Sara taught in the Denver Public Schools and then moved to Maine, where her family had often vacationed, to work at the University of Southern Maine and to found the New England Institute in Education where she directed the New England Teacher Corps Network. Returning west, she was an associate professor of education at Incarnate Word College in San Antonio and then became a curriculum specialist on the Hopi reservation in Arizona for ten years. Sara later worked as an education specialist at the Institute of Texan Cultures. Her cultural explorations resulted in many publications including those which she developed and edited - “The Black Cowboys of Texas” which received the T.R. Fehrenbach Book Award of the Texas Historical Commission and “Texas Women on the Cattle Trails” which received the Liz Carpenter Award of the Texas State Historical Association - and her recent independent study, “Never Far from the Sea: The Vietnamese of the Texas Gulf Coast,” which received the Community History Award from the Texas Oral History Association.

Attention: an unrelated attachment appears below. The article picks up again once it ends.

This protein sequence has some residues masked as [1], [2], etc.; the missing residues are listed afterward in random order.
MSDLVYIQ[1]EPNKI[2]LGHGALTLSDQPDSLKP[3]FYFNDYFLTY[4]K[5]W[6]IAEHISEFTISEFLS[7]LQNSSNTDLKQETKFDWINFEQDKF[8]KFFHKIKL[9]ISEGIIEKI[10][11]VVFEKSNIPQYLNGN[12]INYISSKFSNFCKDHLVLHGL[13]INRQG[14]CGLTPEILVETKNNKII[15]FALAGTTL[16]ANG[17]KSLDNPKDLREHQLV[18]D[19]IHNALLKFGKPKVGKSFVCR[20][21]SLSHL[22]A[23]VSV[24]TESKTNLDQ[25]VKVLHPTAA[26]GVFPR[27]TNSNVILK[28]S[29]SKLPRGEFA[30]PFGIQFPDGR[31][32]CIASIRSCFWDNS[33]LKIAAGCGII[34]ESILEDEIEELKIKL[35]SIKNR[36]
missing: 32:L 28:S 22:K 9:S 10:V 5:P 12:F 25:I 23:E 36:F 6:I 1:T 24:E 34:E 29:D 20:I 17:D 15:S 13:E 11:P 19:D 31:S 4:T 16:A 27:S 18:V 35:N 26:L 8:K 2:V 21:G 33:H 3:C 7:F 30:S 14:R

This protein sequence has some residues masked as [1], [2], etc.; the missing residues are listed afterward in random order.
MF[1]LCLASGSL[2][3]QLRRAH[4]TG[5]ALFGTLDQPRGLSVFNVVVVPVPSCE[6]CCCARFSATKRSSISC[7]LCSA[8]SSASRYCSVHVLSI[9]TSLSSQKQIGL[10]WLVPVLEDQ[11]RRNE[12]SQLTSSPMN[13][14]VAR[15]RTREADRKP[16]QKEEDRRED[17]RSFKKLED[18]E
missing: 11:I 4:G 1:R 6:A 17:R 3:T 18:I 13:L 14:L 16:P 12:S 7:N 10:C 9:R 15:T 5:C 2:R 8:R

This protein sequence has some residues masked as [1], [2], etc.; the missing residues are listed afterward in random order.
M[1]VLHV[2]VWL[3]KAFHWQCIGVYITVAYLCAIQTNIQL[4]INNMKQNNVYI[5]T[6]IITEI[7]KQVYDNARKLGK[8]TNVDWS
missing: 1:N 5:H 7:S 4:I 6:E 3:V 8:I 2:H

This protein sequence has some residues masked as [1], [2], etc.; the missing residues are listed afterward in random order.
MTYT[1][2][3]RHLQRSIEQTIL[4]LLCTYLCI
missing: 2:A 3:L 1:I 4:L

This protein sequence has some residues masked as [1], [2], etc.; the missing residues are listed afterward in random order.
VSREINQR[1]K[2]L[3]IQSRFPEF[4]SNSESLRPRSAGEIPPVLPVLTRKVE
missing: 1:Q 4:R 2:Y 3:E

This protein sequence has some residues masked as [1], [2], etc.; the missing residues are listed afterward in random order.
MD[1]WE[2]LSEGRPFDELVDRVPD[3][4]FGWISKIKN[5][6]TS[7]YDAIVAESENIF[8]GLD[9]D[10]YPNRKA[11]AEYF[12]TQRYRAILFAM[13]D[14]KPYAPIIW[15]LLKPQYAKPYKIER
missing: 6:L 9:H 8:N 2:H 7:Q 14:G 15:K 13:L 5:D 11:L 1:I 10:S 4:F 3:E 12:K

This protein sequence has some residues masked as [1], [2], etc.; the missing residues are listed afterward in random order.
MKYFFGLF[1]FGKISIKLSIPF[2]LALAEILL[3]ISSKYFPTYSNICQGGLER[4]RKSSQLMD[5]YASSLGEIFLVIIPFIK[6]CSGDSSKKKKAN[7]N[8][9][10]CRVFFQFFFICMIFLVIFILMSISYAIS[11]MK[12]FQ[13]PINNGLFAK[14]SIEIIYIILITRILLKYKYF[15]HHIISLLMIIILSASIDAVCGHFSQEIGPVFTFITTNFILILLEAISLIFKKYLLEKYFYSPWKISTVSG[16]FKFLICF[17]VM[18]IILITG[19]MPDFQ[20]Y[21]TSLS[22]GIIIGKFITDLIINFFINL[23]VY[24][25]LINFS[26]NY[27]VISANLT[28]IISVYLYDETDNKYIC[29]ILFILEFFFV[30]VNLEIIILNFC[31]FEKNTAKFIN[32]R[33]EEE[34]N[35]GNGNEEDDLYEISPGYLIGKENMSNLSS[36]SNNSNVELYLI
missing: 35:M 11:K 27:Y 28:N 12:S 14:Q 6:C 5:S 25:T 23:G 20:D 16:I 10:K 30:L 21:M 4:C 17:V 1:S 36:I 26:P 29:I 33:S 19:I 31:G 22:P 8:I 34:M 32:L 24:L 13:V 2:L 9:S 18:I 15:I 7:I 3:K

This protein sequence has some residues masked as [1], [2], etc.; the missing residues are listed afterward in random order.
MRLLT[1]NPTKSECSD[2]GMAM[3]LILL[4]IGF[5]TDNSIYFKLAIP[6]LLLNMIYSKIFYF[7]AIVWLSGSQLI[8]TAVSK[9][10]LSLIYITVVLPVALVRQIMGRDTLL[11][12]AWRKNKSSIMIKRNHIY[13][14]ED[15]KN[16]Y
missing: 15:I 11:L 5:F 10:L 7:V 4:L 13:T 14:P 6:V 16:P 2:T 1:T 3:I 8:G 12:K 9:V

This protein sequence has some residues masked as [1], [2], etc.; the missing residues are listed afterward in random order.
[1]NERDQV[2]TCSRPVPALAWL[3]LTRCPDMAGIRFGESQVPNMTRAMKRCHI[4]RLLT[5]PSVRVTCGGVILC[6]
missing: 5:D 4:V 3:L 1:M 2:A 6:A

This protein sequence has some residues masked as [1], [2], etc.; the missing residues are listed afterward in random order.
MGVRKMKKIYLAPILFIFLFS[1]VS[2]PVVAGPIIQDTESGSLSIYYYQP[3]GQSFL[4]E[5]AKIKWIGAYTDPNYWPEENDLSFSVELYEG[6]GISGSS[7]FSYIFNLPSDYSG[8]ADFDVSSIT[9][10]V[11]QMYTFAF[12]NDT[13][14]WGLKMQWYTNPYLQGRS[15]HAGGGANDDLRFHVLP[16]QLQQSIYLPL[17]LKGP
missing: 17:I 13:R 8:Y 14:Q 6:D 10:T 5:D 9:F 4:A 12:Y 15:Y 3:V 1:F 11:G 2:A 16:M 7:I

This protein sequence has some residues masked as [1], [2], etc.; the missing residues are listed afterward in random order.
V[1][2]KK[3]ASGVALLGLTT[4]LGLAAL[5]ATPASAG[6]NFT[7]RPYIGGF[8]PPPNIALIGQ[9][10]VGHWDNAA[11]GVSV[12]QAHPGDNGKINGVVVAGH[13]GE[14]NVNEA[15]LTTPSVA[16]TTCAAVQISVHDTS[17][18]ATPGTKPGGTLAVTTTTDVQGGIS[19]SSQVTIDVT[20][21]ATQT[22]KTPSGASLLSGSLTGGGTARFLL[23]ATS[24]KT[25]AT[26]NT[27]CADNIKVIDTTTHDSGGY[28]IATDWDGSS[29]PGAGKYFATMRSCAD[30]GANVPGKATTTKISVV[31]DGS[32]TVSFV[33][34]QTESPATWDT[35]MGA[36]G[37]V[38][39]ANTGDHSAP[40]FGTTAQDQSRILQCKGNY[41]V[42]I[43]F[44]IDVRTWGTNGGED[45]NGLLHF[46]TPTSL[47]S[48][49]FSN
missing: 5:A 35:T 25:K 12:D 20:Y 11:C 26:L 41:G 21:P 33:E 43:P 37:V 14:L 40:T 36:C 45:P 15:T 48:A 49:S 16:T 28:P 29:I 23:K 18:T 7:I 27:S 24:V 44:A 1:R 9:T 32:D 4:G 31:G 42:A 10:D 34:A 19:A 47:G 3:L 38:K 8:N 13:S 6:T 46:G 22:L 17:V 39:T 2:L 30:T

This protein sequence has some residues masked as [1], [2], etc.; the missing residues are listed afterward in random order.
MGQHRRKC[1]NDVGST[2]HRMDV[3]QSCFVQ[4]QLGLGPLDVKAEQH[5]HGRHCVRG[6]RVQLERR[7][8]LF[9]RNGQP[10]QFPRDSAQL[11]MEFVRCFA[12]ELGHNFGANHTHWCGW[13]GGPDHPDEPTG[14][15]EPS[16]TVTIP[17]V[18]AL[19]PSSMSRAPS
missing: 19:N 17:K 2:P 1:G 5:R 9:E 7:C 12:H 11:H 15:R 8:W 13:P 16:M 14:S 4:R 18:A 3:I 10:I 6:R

Retiring to her home in Austwell TX, Sara was an active member of several regional history groups, a novice painter who traveled to France to study, a collaborator on a series of biographies for children and the developer of countless ideas for projects that would add to multicultural understanding. She leaves her son Todd and her daughter-in-law April who have lovingly cared for her, her former husband Robert Massey, her granddaughter Marissa and her husband Jason Hurley, her great grandson Luke Hurley and a circle of close friends across the country. Memorial contributions in Sara’s name may be made to Hill Country Memorial Hospice, PO Box 835, Fredericksburg, TX 78624 or to The Hopi Foundation, PO Box 301, Kykotsmovi, AZ 86039
Per her wishes she was cremated and a private celebration of life will be held at a later date.